New research out of Hamilton's McMaster University suggests that bolstering fat cells in bone marrow could help fight leukemia.

The study's results, which were published today in the journal Nature Cell Biology, actually came as a surprise to researchers, said Mick Bhatia, director and senior scientist with the Stem Cell and Cancer Research Institute at McMaster University.

Researchers examined a drug that is commonly used to moderate diabetes that induces fat cell production in bone marrow, and it was found to not only help foster red and white blood cell production, but to also suppress leukemia.

"Patients with leukemia, everyone thinks about killing the disease … but the real problem for patients is they become anemic," Bhatia said.

Patients with leukemia suffer from anemia and infection because of failures in healthy blood production, researchers say, which are leading causes of hospitalization and death from the disease.

McMaster leukemia study

Fat cells (white circles) in healthy human bone marrow, left, compared to bone marrow in a patient with leukemia, right. (McMaster University)

By using this drug, doctors could "augment and activate" healthy cells Bhatia said, which would likely help patients feel better during chemotherapy treatment, and also make treatment more effective.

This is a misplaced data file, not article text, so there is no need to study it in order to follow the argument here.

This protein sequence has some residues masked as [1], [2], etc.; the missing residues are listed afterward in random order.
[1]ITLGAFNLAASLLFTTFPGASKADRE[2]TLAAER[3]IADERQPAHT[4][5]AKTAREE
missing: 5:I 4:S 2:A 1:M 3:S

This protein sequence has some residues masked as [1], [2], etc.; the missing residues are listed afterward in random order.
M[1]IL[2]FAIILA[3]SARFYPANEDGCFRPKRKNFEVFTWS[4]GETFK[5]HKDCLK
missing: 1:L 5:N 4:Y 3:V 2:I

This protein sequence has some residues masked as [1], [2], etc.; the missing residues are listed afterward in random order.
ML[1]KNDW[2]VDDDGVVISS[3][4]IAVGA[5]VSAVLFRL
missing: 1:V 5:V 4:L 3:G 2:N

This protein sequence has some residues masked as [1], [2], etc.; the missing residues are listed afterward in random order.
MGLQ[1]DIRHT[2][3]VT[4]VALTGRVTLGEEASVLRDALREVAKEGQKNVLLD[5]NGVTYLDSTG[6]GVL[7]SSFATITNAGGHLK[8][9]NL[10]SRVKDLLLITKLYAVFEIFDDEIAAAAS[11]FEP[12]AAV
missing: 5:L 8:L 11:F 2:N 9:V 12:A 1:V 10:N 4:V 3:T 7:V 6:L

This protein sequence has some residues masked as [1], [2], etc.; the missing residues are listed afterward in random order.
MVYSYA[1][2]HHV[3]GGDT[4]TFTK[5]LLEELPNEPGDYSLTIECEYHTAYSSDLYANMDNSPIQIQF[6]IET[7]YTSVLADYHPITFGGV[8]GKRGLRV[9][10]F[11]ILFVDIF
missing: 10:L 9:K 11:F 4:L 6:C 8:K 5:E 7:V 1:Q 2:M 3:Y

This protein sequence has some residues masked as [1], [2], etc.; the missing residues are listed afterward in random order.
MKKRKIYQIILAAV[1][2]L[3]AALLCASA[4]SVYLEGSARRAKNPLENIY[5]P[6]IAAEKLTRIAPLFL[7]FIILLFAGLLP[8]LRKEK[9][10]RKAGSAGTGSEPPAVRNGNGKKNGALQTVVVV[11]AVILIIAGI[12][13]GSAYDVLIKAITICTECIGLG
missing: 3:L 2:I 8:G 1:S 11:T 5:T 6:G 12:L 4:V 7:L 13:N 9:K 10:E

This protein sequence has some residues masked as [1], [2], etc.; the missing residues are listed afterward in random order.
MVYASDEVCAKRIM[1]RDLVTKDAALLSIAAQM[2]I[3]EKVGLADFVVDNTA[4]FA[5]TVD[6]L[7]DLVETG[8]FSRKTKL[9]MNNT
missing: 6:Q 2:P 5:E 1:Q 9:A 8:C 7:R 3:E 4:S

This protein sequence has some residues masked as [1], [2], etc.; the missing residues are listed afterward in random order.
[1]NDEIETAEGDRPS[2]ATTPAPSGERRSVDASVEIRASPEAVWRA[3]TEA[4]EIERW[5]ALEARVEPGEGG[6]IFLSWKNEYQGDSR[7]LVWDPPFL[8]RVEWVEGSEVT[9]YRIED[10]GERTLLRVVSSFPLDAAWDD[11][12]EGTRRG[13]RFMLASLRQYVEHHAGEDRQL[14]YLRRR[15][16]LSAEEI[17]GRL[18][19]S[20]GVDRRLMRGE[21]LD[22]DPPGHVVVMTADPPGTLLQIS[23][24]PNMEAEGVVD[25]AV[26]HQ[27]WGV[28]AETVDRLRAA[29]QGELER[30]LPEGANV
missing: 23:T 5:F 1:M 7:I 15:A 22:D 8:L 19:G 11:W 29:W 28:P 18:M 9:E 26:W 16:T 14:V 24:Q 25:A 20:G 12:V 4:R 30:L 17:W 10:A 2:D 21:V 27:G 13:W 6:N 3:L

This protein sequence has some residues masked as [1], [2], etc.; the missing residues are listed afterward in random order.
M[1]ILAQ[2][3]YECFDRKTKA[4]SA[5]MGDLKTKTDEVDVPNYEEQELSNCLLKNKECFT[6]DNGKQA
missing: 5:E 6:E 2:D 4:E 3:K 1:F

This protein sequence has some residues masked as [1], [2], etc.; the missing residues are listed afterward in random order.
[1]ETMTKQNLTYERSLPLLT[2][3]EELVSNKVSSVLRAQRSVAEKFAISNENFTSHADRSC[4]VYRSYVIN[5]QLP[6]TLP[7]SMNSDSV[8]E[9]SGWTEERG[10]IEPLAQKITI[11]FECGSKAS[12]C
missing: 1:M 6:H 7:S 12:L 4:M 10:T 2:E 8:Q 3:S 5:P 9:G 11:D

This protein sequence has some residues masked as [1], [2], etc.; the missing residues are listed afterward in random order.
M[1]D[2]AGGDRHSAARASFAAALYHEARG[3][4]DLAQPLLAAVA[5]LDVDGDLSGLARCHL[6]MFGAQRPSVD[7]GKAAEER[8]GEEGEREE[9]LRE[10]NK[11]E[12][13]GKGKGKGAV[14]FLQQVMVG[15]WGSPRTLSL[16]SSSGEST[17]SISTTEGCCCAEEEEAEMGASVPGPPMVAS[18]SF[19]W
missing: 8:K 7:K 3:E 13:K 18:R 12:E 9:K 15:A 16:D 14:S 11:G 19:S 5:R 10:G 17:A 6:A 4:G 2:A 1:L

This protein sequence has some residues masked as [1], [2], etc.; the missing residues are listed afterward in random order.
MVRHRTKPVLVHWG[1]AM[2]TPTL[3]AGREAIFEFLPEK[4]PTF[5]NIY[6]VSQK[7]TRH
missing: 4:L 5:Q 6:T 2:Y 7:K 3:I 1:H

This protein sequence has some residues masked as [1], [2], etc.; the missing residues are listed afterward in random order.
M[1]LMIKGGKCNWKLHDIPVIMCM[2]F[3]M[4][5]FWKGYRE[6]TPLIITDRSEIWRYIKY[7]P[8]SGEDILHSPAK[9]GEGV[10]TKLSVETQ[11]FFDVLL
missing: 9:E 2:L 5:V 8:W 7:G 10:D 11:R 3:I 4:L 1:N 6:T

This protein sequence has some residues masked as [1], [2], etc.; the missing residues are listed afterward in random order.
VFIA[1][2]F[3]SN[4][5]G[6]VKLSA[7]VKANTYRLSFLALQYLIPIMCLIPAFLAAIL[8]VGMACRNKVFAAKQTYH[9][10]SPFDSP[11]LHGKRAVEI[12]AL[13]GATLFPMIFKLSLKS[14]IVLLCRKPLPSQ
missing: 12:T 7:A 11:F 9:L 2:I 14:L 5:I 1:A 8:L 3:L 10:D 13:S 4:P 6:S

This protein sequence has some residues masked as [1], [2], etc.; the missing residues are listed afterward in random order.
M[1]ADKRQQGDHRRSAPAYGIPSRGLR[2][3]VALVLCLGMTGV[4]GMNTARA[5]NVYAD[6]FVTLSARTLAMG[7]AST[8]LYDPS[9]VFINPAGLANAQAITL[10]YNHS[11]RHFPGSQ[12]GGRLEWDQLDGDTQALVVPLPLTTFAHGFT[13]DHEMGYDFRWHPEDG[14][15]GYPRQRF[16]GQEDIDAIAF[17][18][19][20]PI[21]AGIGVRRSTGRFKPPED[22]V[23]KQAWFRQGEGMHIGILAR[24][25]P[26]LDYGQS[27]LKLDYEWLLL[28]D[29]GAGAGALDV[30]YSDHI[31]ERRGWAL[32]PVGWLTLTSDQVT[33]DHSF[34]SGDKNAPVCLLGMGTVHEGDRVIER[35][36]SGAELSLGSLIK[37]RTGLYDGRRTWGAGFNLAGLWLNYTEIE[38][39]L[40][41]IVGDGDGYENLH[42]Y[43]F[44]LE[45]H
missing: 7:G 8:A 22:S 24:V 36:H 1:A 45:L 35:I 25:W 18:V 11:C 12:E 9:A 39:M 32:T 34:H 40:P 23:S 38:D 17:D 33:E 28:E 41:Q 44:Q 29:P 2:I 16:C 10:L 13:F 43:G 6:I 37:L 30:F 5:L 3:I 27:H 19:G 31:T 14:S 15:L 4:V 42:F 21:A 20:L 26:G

"This is a way to activate them, or wake them up, if you will."

According to the Leukemia and Lymphoma Society of Canada (LLSC), 5,900 patients were diagnosed with the blood cell cancer in Canada last year. About 22,510 people in Canada are living with, or are in remission from, the disease.

The LLSC says that about 20 Canadians a day die from either leukemia, or similar cancers lymphoma and myeloma.

Mick Bhatia

Mick Bhatia is the director and senior scientist with the Stem Cell and Cancer Research Institute at McMaster University. (McMaster University)

To mimic how the treatment would work in humans, Bhatia and his team transplanted the disease into mice, then conducted the same treatments.

Researchers found it effective, he said, and with minimal side effects as the drug can be given in a much lower dose and with a shorter duration than in its intended use for diabetes treatment.

Now, after the three-and-a-half year initial study, the team is eyeing clinical trials on humans, Bhatia said. He expects it could take two to three years to get funding and approvals in place for that to happen.

In the meantime, Bhatia says he is heartened by the results so far.

"We think this therapy will make patients feel healthier," he said.